Exeter-born Webb had enlisted in Nottingham with the Robin Hoods, as this territorial battalion of the Notts & Derby Regiment was called, on 14th October 1914. It was his work as a lithographic artist that had taken him there earlier in the year. Having trained for 18 weeks, Webb arrived in France on 28th February and proceeded with his battalion to the Ypres area. The Robin Hoods were the first complete territorial division in the conflict to see active service.
Former Providence United Methodist Church in Northernhay Street, Exeter
Private Webb was at the Front for less than two months. He died, in action, at what became known as the Battle for Hill 60, south-east of Ypres. His death was announced in the Western Times on Wednesday 28th April 1915, and on the following Sunday the congregation at the Providence United Methodist church in Exeter listened to a eulogy by the pastor. Among them, most likely, were Webb’s parents, three sisters and two brothers. He had been a member of this church for seven years.
An article in the Providence Circuit Magazine described the day he died: ‘… On the morning of his death he conversed with his friend of home and loved ones. A few hours later he received the fatal shot, and now lies buried in a grave, prepared by his comrades, away somewhere in Belgium.’ A family headstone in Exwick Cemetery bears an inscription for him. From a passage in the Song of Solomon, it reads ‘Until the Day Breaks’.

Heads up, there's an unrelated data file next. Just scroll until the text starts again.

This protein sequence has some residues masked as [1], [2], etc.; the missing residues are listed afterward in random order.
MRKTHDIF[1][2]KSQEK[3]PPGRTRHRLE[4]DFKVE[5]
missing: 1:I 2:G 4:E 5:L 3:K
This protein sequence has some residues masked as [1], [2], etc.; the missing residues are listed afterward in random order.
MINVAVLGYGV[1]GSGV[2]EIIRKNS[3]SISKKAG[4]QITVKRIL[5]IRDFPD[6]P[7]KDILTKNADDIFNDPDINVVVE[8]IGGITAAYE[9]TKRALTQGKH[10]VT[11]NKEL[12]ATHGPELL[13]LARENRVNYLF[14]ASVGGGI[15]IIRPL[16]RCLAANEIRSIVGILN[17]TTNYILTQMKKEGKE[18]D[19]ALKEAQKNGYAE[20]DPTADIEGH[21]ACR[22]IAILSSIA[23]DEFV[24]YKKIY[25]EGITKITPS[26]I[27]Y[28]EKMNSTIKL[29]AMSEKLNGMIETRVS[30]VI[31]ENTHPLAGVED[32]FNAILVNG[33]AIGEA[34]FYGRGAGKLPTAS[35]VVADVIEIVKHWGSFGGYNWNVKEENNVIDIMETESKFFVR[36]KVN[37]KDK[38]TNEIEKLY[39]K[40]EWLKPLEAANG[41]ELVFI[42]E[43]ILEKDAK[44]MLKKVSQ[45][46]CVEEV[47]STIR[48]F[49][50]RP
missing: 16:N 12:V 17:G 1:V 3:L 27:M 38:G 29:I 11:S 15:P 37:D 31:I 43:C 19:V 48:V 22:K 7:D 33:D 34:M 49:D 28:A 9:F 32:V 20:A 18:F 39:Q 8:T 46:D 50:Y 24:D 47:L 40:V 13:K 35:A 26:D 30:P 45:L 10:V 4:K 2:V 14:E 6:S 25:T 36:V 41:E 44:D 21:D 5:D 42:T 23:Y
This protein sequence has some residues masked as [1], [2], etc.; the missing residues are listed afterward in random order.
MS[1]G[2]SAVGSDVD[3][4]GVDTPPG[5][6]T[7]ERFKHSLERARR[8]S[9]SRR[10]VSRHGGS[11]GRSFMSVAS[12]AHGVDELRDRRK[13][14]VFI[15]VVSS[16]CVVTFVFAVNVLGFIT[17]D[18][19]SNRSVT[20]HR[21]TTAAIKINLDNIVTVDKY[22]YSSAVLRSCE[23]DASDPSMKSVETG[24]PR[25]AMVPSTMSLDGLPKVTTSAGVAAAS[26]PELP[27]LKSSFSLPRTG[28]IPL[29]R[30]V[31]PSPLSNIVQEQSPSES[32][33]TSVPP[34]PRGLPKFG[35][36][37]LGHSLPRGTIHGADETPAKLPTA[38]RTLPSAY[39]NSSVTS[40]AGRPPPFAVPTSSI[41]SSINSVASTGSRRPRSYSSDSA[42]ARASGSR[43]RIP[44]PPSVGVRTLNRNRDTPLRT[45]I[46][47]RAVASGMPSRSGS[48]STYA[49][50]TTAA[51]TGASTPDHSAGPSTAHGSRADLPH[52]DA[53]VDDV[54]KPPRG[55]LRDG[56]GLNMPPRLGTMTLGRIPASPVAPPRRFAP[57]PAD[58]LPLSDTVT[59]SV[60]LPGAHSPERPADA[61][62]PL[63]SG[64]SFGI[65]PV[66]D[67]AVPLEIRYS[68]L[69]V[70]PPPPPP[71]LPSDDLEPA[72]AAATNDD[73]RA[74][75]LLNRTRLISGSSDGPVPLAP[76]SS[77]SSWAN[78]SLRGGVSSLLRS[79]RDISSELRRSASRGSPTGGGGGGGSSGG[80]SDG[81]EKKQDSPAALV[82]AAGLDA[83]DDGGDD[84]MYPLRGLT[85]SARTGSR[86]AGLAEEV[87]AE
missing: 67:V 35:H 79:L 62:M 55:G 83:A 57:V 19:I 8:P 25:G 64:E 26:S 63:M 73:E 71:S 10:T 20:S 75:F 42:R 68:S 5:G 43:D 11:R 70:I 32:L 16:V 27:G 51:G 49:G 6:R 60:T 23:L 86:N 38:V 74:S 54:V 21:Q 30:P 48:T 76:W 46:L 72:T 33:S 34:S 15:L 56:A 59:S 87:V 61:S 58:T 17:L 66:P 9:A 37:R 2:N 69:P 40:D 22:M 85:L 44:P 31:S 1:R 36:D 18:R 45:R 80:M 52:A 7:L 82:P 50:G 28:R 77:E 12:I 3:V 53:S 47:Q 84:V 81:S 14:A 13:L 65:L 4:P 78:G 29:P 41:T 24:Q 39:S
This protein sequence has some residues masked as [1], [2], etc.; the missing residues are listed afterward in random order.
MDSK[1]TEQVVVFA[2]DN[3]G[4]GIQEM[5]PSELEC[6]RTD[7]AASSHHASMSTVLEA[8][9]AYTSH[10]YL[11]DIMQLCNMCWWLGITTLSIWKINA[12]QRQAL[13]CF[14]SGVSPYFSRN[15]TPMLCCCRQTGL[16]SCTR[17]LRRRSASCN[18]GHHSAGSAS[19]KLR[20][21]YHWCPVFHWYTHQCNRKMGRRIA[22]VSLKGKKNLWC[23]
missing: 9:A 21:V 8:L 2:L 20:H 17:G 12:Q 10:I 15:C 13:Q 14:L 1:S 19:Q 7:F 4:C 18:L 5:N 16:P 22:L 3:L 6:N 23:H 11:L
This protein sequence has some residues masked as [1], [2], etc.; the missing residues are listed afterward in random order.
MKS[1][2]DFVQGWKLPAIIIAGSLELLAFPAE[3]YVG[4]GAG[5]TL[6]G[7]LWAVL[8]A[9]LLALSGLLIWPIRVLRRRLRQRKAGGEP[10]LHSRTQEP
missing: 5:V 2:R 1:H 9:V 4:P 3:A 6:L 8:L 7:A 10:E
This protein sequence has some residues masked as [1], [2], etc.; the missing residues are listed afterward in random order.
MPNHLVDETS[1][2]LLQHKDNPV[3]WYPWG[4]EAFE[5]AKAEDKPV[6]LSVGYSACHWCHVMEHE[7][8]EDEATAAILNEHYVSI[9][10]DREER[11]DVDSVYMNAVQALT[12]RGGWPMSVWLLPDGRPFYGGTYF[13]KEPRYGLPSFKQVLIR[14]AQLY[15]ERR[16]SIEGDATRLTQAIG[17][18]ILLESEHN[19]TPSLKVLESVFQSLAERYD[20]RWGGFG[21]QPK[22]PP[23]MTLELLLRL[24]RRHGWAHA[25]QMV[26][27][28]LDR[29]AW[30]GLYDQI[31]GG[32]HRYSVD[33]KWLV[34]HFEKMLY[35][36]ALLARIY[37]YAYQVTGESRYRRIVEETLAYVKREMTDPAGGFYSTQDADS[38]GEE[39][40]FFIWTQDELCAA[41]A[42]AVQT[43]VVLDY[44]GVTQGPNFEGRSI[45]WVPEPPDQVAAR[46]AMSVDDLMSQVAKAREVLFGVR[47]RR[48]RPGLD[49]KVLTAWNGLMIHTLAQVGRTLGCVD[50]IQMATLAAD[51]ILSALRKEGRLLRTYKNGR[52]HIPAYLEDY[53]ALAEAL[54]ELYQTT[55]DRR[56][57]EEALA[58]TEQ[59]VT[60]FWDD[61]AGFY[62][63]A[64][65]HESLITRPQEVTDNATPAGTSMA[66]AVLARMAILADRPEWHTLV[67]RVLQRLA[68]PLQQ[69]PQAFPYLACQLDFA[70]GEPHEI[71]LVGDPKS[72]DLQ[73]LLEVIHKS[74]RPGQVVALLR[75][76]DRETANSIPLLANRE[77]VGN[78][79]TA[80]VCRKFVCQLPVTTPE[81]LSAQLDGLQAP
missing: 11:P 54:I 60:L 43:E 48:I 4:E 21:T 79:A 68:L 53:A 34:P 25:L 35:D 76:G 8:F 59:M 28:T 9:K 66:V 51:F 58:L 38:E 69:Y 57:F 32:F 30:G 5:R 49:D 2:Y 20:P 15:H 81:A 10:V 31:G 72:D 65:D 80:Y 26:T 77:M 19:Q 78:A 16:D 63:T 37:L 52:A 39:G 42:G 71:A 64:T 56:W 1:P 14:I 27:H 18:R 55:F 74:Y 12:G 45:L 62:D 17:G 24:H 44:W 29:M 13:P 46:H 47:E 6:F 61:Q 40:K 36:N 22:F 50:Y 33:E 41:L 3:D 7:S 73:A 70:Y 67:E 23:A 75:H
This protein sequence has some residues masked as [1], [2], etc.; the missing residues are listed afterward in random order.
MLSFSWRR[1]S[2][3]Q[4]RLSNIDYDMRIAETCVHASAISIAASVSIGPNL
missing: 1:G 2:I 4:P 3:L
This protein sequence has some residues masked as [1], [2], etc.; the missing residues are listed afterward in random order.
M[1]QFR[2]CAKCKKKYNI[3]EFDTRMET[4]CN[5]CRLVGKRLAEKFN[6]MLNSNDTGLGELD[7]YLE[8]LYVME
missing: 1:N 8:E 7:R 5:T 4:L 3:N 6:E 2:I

After George White’s death in October 1914, John Webb was the second Exeter City player to sacrifice his life. A robust centre-half, he’d been ‘tried in the Plymouth League team’ towards the end of the 1913/14 season – under White’s captaincy. Webb, the Express & Echo goes on to tell us, ‘created such a fine impression, for he was strong, bustling, and in the pink of condition. He was regarded, in fact, as one of the “finds” of the season.’ Perhaps, before, he’d played against City for his first club Friernhay, a club, now defunct, which in the first decade of the last century fielded one of the strongest sides in Exeter.
John Webb is remembered on his parents grave in Exwick Cemetery, Exeter
As well as at Exwick, John Addems Webb is commemorated on the memorial at St James Park, on the one in St David’s church in Exeter, and on the Nottinghamshire Virtual War Memorial. While in Belgium, he is remembered at the Lindenhoek Chalet Military Cemetery, not far from Ypres and the site of the Battle for Hill 60.
A fuller tribute, written by Aidan Hamilton, appears in the Exeter City v Southend United programme today.
Aidan’s book ‘Have you ever played Brazil?’, which includes chapters on how Exeter City was affected by the war, is available from the Club and Trust for £20.
The Supporters’ Trust would welcome contact with anyone who has a photo of John Webb or any further information about him.